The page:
The world today is increasingly polarized. People who once identified with the center have shifted towards extremes. For example, in the US political arena, those who once identified as Republicans or Democrats have now shifted towards the “alt-right” or “left-wing activism”. This means there may be no shortage of bitter debates in the coming years, whether we’re at a dinner party, at the office, or working to influence those in elected office.
Ann, a senior executive at a global healthcare company, found herself flush with anger over the recent U.S. elections. She was angry at Donald Trump and his appointees. She was angry at the Democrats, pundits and electoral college officials who had allowed his victory to take place. She was angry at herself for not doing more before the election to ensure a Democratic win. In addition, she found herself simmering with resentment towards two colleagues who disagreed with her politics, to the point where she had basically stopped talking to them. As you can imagine, this had a severe, negative impact on their ability to produce the business results for which they were jointly responsible.
Research tells us that people change their minds less than 3% of the time, especially about topics they care deeply about. Given this, the key to getting what we want in polarized conflicts is, counter intuitively, to accept what we cannot change…and instead, focus on what we can control.
In polarized conflicts, we often fall into the trap of wishing -- we wish the situation were different; we wish the other party were different; we may even wish we ourselves were different, recognizing, perhaps, that our tendency to lose our temper, or to shut down, are contributing to the problem. But trying to change basic aspects of the situation or to change others is a nearly impossible task. In polarized conflicts, seeking to change others’ points of view typically leaves us feeling frustrated at best, and at worst, inflames the situation even more. If we try to change someone’s mind about a position or viewpoint, they will almost surely resist, and probably become even more adamant that they are right.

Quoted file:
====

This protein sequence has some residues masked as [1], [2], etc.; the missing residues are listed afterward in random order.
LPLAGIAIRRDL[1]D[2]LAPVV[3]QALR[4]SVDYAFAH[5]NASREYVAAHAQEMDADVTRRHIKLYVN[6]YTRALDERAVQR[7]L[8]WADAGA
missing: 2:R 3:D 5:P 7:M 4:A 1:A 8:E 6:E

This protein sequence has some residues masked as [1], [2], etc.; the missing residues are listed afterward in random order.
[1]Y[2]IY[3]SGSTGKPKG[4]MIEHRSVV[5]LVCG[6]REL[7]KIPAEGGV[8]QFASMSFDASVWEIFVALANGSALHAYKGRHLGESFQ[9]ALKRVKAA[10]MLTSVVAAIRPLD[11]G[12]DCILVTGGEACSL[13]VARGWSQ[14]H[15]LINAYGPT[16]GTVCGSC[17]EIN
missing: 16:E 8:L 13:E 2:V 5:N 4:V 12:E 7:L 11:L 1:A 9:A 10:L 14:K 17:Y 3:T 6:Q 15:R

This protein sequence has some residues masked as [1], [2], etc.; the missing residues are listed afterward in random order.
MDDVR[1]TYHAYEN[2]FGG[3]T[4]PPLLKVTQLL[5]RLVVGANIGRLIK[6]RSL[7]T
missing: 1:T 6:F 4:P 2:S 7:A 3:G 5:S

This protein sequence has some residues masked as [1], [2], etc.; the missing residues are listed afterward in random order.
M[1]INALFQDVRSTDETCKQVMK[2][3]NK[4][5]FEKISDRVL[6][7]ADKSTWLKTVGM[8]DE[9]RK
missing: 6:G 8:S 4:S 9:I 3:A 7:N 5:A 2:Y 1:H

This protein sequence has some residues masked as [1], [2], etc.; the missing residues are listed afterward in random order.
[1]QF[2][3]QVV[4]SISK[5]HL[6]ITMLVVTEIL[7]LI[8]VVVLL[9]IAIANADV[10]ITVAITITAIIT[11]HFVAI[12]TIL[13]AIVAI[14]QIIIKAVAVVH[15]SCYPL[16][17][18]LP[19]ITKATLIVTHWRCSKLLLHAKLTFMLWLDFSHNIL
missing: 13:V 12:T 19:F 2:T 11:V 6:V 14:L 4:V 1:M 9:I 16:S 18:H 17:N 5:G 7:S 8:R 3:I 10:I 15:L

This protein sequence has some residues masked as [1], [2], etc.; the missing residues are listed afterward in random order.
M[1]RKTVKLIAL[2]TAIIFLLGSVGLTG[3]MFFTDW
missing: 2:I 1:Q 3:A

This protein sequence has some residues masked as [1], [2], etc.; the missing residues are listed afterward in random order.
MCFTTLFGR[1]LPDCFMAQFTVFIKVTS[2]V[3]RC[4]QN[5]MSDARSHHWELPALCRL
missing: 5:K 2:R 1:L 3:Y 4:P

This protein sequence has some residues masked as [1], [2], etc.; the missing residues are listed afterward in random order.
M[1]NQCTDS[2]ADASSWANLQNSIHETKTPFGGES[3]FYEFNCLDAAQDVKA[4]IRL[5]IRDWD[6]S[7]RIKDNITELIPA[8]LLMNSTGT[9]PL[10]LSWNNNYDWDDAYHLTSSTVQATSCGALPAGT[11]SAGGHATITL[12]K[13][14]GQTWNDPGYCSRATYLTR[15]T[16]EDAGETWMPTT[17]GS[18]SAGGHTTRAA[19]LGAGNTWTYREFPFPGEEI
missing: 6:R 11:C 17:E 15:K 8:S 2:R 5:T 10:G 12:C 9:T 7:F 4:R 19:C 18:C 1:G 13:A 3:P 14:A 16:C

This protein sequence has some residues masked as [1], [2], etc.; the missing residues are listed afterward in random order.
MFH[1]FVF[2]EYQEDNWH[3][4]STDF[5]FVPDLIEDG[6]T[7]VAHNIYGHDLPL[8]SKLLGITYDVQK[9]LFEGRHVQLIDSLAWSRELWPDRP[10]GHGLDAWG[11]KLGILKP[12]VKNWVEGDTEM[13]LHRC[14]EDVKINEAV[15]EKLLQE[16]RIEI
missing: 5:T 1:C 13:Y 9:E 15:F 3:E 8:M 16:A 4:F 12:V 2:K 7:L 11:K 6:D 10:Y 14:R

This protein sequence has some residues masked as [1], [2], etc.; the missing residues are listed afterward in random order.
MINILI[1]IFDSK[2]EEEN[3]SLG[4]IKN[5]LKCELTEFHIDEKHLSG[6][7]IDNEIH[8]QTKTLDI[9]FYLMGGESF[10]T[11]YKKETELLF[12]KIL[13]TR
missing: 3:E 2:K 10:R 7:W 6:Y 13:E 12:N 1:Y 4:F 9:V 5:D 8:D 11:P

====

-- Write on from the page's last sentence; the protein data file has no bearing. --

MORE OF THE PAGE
Instead, we gain great freedom and power by shifting to focus on what we can control. This first requires coming to terms with what I call the Three Realities: 1) the reality of the situation; 2) the reality of the other party, what they believe and what they value; and 3) the reality of who we ourselves are, and how we contribute to the conflict. In accepting the reality of who the other party is, we begin to understand why they say or do the things they do, even as we disagree with them. Paradoxically, this helps “unhook” us from the power they have over us (and our emotions). Accepting the reality of who we are helps us acknowledge what we often prefer to deny: that when we are in a conflict, we are part of the conflict and therefore, we contribute to it. Once we accept who and what, in reality, we are dealing with, it is possible to work with them (and within ourselves) to create the possibility for change (rather than fighting against them or against ourselves, which by its very nature, prolongs the conflict).